Game Freak were hardcore indies indeed, but there were apparently a lot of developers that didn't have much better tools than they had despite working for companies. Some mentions coding in machine language because he wasn't provided an assembler by the company, and yeah I think it was Masahiro Sakurai that programmed part of Kirby for Game Boy with just the Hori trackball, believing that this was they way programming was normally done, and a Twin Famicom with a custom cartridge as a computer.
lots of games back in the early days where written in machine language. The Mini Assembler on the apple ][ is barely better, and I would think that Nasir at some points probably did just bash out hex, it's a lot faster. Coding in the monitor was a "valid technique", lots of old C64 demos where coded with an Action Replay Cart.
Enix was a publishing company with no knowledge of game development, so their developers like Koichi Nakamura and Yuji Horii were recruited like freelancers that established their own companies (Chunsoft, Armor Project etc).

Since games was smaller back then, these kind of manual labor and indipendent work was doable I guess.
when your whole game is 40K, and 28K of it is data yeah. However Nasir did 512K games. Also the rewards were a lot higher, back then if a game did "ok" you still raked it in, now the margin is razor thing and mostly negative.

Yeah ICE is mentioned a lot, I guess this was the closest thing to debug with. Nintendo's Intelligent System also made some development system ICE for the Famicom and the disk system.
Well its not the closet, its the only. You can single step a real 6502, but not a NES CPU. The C64 also lacks the pin, but apparently Commodore did make some DEBUG 6510s that had the extra pin brought out for early developers to use. However tools such as the PDS system use to transfer each command to the C64, run the command in isolation, get the results and report back to the host PC. Which is as fast as you imagine it to be. But a lot faster than printing the code/writing it down and stepping it "by hand".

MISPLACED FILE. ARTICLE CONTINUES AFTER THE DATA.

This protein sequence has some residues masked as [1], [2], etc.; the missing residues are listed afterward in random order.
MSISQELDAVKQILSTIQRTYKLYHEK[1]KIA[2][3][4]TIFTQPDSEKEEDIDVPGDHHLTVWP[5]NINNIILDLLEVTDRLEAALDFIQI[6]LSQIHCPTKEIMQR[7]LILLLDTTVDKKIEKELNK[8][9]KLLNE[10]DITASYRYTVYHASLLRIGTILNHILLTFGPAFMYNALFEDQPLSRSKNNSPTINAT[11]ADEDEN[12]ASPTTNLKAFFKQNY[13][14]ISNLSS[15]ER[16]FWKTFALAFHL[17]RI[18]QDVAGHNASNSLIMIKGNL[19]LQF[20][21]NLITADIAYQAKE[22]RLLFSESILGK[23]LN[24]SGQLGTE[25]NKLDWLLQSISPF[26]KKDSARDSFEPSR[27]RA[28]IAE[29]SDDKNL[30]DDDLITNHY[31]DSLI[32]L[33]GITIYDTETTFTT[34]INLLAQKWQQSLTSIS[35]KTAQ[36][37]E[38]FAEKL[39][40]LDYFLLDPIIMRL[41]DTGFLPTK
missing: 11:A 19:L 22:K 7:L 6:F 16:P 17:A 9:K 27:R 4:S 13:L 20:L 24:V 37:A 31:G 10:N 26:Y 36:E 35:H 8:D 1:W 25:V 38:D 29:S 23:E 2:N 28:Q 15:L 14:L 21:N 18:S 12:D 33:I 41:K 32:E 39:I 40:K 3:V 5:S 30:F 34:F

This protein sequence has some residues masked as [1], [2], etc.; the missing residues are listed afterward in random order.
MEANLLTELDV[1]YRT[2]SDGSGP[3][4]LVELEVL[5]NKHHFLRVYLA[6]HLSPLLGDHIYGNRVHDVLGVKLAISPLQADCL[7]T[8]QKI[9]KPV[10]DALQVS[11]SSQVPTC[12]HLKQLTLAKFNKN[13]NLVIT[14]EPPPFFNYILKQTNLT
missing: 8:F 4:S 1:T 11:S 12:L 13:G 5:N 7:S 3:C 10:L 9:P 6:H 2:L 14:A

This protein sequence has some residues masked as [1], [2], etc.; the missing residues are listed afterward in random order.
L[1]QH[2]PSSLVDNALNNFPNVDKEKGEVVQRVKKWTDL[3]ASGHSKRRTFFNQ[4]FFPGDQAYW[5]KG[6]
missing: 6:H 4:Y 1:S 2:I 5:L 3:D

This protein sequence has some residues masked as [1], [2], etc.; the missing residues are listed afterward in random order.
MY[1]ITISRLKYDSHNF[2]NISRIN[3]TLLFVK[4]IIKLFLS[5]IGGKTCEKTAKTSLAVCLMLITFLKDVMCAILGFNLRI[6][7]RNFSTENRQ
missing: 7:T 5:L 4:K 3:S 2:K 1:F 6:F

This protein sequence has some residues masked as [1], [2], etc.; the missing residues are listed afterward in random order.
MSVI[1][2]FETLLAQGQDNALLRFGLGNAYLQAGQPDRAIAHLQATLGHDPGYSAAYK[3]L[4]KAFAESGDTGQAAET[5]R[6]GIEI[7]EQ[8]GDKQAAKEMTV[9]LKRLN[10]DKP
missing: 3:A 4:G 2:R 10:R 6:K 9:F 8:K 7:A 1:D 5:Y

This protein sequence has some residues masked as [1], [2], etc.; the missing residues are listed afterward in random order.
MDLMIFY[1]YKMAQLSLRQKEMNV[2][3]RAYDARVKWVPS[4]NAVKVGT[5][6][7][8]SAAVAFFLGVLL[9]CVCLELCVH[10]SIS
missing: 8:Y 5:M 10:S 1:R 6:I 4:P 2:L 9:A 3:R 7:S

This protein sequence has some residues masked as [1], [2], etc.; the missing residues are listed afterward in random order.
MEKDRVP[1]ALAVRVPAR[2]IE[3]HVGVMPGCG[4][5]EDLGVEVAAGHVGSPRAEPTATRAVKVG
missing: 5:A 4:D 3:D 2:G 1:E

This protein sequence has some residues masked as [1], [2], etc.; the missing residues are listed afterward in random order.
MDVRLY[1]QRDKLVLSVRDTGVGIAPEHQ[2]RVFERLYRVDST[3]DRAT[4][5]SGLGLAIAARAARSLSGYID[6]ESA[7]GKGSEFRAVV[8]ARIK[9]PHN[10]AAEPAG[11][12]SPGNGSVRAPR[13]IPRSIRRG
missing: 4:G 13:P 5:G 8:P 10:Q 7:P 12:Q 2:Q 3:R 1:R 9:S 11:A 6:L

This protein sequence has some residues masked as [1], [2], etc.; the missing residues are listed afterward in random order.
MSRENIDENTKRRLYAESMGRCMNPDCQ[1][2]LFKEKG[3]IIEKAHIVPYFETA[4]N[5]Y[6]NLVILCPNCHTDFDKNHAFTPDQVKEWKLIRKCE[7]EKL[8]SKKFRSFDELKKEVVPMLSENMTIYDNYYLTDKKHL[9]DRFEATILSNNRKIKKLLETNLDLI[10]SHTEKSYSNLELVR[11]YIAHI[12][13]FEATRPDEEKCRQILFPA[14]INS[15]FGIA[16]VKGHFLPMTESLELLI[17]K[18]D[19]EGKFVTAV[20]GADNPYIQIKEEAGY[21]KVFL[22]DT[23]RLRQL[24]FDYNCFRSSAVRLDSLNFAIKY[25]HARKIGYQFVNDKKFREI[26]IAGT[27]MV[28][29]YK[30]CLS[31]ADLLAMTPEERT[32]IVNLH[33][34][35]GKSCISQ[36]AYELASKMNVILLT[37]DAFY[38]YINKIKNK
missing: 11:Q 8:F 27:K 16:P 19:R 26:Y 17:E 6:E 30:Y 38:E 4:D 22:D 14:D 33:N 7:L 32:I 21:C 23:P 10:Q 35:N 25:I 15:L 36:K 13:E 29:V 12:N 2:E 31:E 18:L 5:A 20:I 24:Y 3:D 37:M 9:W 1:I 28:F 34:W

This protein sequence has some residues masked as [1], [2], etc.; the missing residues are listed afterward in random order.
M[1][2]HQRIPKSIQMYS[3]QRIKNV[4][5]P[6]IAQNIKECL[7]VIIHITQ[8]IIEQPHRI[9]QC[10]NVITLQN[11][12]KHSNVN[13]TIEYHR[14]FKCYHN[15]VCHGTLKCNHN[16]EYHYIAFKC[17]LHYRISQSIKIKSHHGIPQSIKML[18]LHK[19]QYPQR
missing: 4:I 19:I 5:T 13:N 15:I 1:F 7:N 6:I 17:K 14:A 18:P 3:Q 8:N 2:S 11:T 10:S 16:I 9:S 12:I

Oziphantom
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Re: What is your process for creating graphics for the SNES?

Post by Oziphantom » Wed Feb 03, 2021 10:03 pm

Esns68 wrote:
Wed Feb 03, 2021 6:26 pm
Oziphantom wrote:
Mon Feb 01, 2021 4:14 am
Capcom X68000s
Most others seemed to use PC-88. Nintendo's official developement systems used SONY NEWS ( basically a Japanese clone of Sun Microsystems - starts out Dual 68K series then went to MIPS RISC, run BSD V or IV can't remember off the top of my head)
SquareSoft from some reason used Macintosh's.
I had no doubt the Sharp x68000 had to have been one of them. I love that thing, it is a beauty.
Especially with that amazing Castlevania game on it.
Happen to know any specific graphics editors (or any dev related program) used on that or those other machines?
(Unless somebody might of mentioned)
Probably all in house custom tools, but there may have been some "common" ones used. But you would have to ask people from the industry from the day to find out. These things don't get documented very often. Games dev houses treat everything as "mission critical secrets" and "you are not allowed to say". Japan really stuck to its guns with this mentality and in the PS3 era it finally caught up to them and whooped them good.

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Gilbert
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Re: What is your process for creating graphics for the SNES?

Post by Gilbert » Wed Feb 03, 2021 11:13 pm

For Hudson soft, the 1st 3rd party developer of the Famicom, there were some info out there on what they used.